Have you heard of the College in High School Alliance (CHSA)? It’s a coalition of schools, school networks, and advocacy groups that advocate for policies supporting high-quality dual enrollment programs. We attended a CHSA panel in Washington, DC last week to learn about promoting college success through dual enrollment programs. Read on to hear about the case studies that were discussed and the benefits of implementing a dual enrollment program at your institution.
What are dual enrollment programs?
Dual enrollment programs (which are also called concurrent enrollment or early college programs) allow high school students to earn college credits while still in high school. These programs typically offer college courses at a discounted price, or for free when state or federal funds are available. Early college programs replicate the college environment and help high school students earn up to two years of college credits at a much lower cost than traditional college courses. In some cases, students have earned an Associate’s Degree for free through dual enrollment programs.
Are dual enrollment programs effective?
Existing research shows that dual enrollment programs are a powerful way to help underrepresented students succeed in higher education, particularly by boosting college access and degree attainment. In February, What Works Clearinghouse released a report on the positive outcomes of dual enrollment programs found by five approved studies. The studies support program outcomes such as increased postsecondary degree attainment, increased college access & enrollment, increased college credit accumulation, higher rates of high school graduation, and increased general academic achievement in high school.
How do higher education institutions implement dual enrollment programs?
There’s a lot of variety in how colleges and universities set up dual enrollment programs. Take a look at Pennsylvania College of Technology’s dual enrollment program, called Penn College NOW. 98% of these high school students achieved college standards on their final exams in 2016.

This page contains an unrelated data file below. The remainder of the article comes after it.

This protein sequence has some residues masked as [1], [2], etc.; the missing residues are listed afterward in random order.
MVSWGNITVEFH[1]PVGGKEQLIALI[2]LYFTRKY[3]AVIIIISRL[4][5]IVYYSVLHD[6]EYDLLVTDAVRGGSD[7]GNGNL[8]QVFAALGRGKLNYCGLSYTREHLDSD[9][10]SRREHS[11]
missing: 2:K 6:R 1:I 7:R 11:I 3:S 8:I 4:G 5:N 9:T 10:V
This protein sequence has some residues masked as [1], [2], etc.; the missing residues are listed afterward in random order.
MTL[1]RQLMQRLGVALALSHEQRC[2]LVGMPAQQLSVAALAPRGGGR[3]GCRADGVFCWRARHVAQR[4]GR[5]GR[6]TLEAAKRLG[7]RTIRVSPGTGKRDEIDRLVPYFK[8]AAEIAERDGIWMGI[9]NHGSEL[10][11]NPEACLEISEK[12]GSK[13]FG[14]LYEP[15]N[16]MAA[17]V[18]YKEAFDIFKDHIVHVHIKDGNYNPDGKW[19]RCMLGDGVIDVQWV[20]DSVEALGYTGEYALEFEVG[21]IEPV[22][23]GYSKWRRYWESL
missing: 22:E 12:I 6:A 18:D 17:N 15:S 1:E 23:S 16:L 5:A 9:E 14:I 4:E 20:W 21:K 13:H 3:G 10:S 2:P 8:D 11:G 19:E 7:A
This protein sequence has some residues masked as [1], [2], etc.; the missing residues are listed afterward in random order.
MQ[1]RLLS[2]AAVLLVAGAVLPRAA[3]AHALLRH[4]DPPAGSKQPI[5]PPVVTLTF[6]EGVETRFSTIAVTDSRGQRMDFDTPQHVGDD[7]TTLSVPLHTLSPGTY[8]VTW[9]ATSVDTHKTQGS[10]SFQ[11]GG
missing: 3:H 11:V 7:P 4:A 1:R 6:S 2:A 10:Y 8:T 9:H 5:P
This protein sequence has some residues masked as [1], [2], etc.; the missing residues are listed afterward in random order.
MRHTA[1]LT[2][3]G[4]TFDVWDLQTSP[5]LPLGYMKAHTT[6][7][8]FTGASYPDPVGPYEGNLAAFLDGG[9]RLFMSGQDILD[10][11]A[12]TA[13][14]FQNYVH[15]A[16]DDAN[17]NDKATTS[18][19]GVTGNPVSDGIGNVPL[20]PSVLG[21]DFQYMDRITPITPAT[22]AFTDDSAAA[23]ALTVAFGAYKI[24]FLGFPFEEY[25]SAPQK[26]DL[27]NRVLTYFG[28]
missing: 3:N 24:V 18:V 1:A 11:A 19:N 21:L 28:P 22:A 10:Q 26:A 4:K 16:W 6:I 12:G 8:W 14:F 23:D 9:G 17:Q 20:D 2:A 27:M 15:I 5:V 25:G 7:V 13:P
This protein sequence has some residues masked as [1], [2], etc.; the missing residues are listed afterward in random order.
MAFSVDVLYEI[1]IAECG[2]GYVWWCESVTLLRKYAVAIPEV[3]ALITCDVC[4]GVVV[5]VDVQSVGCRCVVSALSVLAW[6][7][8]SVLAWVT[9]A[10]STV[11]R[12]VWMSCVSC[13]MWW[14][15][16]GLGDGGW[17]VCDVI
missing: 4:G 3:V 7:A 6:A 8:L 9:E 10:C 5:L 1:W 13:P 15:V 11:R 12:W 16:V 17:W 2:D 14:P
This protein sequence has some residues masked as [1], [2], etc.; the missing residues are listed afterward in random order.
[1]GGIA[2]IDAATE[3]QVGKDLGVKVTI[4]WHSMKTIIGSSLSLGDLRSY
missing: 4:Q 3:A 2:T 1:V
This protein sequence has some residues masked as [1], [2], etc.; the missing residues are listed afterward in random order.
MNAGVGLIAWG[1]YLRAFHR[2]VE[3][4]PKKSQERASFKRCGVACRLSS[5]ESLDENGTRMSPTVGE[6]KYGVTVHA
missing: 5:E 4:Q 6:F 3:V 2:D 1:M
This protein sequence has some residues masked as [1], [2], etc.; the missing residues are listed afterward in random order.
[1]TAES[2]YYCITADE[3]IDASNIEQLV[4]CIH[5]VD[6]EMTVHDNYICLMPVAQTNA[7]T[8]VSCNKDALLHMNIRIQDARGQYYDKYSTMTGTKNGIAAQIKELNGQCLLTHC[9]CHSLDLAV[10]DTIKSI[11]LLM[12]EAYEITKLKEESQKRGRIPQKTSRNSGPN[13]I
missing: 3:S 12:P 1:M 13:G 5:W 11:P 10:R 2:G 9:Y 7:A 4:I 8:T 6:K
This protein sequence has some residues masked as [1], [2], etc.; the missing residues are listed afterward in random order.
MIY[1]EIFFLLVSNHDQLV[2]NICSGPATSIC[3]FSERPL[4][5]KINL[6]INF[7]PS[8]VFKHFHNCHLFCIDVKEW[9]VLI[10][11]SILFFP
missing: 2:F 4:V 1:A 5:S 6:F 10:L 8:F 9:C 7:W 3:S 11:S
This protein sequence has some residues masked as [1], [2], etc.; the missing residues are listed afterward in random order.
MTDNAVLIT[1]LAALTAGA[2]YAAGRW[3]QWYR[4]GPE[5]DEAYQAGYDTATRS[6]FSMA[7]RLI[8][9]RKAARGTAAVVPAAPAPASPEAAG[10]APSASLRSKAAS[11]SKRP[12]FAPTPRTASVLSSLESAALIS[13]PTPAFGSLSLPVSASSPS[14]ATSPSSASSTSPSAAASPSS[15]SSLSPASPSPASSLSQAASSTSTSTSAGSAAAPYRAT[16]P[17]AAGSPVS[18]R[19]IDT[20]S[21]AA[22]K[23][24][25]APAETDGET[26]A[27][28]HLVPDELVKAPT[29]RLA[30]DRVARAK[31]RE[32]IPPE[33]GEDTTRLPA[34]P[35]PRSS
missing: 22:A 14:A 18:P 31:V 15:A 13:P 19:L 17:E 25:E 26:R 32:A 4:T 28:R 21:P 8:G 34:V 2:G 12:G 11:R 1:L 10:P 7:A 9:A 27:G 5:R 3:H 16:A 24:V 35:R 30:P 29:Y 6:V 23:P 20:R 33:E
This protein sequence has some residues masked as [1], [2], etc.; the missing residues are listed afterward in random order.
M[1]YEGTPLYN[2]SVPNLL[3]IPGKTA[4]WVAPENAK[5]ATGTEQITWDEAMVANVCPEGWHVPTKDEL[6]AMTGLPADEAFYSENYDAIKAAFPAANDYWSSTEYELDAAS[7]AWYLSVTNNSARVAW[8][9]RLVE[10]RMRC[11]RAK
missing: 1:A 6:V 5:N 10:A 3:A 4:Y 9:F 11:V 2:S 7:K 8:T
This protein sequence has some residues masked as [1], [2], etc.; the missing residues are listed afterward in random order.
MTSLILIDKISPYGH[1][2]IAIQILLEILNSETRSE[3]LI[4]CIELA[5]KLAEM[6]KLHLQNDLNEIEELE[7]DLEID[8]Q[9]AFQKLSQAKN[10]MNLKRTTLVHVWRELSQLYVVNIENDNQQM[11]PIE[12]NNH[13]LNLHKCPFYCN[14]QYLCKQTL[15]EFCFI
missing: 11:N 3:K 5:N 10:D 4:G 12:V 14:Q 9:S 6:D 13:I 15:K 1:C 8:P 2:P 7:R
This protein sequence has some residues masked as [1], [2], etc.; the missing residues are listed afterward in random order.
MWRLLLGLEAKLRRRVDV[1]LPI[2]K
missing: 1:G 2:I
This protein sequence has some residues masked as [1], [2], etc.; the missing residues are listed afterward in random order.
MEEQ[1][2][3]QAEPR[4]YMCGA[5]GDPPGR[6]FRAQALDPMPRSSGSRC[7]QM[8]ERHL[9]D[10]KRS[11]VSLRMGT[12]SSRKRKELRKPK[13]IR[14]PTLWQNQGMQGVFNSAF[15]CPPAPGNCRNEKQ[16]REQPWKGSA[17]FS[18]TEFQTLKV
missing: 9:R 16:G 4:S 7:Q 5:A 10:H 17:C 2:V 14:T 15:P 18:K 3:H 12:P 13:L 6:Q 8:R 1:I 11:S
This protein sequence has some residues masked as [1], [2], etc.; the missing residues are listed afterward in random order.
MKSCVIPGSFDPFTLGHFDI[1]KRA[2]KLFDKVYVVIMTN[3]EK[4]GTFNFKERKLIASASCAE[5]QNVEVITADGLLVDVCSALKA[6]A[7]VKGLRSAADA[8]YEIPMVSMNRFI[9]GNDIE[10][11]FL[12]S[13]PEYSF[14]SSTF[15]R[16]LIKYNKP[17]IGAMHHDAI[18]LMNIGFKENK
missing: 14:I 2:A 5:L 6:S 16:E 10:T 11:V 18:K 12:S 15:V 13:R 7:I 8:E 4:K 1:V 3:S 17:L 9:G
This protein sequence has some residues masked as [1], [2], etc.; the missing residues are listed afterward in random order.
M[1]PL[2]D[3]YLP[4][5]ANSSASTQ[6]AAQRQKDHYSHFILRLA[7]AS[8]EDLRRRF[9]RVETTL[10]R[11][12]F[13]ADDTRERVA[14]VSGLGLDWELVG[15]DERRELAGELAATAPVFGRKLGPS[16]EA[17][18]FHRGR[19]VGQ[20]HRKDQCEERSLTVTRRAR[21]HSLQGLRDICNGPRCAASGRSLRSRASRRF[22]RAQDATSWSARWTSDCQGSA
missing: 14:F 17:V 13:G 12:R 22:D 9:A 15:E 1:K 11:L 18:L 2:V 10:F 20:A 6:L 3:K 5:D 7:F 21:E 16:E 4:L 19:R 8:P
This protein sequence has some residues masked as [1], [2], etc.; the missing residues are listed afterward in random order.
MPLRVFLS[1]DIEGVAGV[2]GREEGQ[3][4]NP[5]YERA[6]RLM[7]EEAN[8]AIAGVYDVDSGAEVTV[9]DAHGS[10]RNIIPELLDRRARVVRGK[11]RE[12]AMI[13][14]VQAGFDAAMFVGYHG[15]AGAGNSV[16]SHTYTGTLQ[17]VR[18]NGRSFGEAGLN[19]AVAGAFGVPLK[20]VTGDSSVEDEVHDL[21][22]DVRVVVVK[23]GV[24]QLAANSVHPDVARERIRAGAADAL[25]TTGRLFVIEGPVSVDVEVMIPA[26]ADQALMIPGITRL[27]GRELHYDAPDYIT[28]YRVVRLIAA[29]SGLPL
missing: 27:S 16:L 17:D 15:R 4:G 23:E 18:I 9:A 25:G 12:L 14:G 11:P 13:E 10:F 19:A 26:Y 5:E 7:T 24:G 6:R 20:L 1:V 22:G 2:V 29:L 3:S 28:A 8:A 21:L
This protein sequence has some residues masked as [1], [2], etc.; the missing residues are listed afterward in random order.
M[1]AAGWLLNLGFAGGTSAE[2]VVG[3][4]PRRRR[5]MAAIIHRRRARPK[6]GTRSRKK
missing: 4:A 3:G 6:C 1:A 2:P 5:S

The Penn College NOW program has measured dramatic increases in student enrollment and matriculation rates. Since 2013, the program enrollment has increased more than threefold, from 352 in 2013-2014 to 1234 students in 2015-2016. In the 2015-2016 school year, 32.57% of program participants matriculated to the college.
At Career Education Center’s Middle College Program in Colorado, the average student graduates with 37 college credits, with an average GPA of 2.9 – far above statewide averages.
What are the benefits of dual enrollment for higher education institutions?
The benefits for high schools are clear – their students perform better and are more likely to enroll in and complete a college degree. But what are the benefits for higher education institutions, who often provide these courses at a discounted rate or for free?
At the CHSA panel, Joel Vargas, Vice President of Jobs for the Future, encouraged higher education institutions to rethink dual enrollment programs. Institutions should shift their thinking of dual enrollment programs as “on the side” programs and instead think of them as a central strategy for improving matriculation and persistence.
- Attract students to your school,
- Smooth the path to matriculation for students who are typically underrepresented in higher education, and
- Prepare future students for the college experience to ensure that they graduate.
Curious to learn about how another institution is using texting to streamline dual credit communications and boost enrollment?
Special thanks to the College in High School Alliance for hosting the panel on improving college success, and to Paul Watson at the Pennsylvania College of Technology for sharing information regarding their Penn College NOW program.